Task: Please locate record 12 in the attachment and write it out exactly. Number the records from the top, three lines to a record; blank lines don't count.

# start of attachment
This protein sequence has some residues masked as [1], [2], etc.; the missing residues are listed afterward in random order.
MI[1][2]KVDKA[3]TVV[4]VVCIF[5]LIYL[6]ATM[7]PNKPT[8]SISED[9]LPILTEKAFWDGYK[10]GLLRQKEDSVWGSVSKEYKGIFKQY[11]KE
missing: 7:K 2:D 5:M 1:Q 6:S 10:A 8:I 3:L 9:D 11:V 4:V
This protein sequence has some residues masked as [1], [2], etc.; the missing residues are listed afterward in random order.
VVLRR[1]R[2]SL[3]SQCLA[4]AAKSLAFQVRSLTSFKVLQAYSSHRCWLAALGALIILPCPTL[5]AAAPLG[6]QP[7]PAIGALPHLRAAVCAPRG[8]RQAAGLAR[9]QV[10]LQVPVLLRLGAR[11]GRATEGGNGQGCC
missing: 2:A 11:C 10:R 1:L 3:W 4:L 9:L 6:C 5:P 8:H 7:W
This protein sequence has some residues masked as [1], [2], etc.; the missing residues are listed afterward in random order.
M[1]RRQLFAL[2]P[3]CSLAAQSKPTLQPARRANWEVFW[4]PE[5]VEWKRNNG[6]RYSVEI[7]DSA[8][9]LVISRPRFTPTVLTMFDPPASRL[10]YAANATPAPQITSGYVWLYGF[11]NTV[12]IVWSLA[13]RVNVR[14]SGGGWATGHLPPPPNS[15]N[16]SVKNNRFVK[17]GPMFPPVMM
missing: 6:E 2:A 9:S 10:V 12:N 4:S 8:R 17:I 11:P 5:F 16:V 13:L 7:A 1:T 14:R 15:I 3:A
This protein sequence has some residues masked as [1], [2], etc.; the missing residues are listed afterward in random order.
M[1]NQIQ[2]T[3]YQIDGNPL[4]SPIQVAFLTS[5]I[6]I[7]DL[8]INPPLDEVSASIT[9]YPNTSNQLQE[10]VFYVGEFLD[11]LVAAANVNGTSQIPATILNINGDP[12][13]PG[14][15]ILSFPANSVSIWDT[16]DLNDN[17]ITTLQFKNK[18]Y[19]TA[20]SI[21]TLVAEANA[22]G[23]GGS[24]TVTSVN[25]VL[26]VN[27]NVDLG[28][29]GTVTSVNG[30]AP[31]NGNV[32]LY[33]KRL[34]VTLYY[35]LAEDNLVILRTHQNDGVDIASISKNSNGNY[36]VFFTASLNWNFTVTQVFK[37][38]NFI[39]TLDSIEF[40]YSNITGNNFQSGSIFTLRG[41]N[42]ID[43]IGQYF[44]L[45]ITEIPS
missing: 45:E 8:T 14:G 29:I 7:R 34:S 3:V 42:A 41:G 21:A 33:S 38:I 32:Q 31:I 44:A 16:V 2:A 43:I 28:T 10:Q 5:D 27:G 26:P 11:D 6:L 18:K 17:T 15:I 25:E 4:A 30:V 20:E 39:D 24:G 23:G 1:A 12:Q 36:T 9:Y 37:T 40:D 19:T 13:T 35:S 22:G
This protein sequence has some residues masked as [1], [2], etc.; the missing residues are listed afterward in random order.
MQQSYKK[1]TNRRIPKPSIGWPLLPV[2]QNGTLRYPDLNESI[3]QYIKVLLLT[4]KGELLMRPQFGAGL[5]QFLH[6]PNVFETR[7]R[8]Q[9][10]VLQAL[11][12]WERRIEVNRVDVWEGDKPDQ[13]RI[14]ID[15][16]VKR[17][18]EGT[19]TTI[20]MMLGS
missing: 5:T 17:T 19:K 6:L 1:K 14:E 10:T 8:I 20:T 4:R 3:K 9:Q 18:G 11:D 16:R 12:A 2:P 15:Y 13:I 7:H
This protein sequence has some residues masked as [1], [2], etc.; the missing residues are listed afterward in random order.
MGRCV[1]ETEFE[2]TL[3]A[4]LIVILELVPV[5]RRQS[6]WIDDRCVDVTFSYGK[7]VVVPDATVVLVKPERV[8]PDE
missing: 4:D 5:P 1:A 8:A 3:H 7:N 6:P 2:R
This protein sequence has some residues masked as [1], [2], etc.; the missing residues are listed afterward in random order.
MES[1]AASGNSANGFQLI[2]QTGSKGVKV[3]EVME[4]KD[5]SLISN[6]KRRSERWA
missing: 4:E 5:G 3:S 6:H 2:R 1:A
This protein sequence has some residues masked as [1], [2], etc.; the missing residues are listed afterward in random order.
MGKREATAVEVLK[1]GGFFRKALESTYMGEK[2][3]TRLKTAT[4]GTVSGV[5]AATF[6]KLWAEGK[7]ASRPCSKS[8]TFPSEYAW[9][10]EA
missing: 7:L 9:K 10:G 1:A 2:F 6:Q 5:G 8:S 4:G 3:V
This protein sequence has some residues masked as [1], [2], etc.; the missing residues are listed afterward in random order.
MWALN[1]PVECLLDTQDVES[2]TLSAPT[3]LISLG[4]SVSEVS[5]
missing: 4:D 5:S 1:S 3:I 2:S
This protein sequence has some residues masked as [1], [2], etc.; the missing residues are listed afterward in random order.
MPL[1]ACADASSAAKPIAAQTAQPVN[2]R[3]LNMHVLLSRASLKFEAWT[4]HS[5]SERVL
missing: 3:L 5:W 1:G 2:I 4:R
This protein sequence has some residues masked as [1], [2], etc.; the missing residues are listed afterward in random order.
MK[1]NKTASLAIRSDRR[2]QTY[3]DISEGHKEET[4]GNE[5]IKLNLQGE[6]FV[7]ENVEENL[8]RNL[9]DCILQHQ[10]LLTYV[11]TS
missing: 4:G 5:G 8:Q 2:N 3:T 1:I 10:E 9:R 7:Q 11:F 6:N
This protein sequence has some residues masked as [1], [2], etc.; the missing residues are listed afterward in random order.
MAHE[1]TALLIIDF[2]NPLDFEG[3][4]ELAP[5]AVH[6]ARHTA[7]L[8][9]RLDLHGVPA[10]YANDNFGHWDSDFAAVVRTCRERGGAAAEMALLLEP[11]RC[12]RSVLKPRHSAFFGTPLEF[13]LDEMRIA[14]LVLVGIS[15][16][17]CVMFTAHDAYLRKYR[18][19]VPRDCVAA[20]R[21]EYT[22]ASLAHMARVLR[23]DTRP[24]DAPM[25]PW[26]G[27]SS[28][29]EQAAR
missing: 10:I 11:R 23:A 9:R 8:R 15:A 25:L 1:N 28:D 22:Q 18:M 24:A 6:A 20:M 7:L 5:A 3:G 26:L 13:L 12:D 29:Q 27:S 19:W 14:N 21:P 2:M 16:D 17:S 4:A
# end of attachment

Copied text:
This protein sequence has some residues masked as [1], [2], etc.; the missing residues are listed afterward in random order.
MAHE[1]TALLIIDF[2]NPLDFEG[3][4]ELAP[5]AVH[6]ARHTA[7]L[8][9]RLDLHGVPA[10]YANDNFGHWDSDFAAVVRTCRERGGAAAEMALLLEP[11]RC[12]RSVLKPRHSAFFGTPLEF[13]LDEMRIA[14]LVLVGIS[15][16][17]CVMFTAHDAYLRKYR[18][19]VPRDCVAA[20]R[21]EYT[22]ASLAHMARVLR[23]DTRP[24]DAPM[25]PW[26]G[27]SS[28][29]EQAAR
missing: 10:I 11:R 23:A 9:R 8:R 15:A 25:L 1:N 28:D 22:Q 18:M 24:A 6:A 20:M 7:L 5:A 3:G 26:L 13:L 12:D 29:Q 27:S 19:W 14:N 21:P 2:M 16:D 17:S 4:A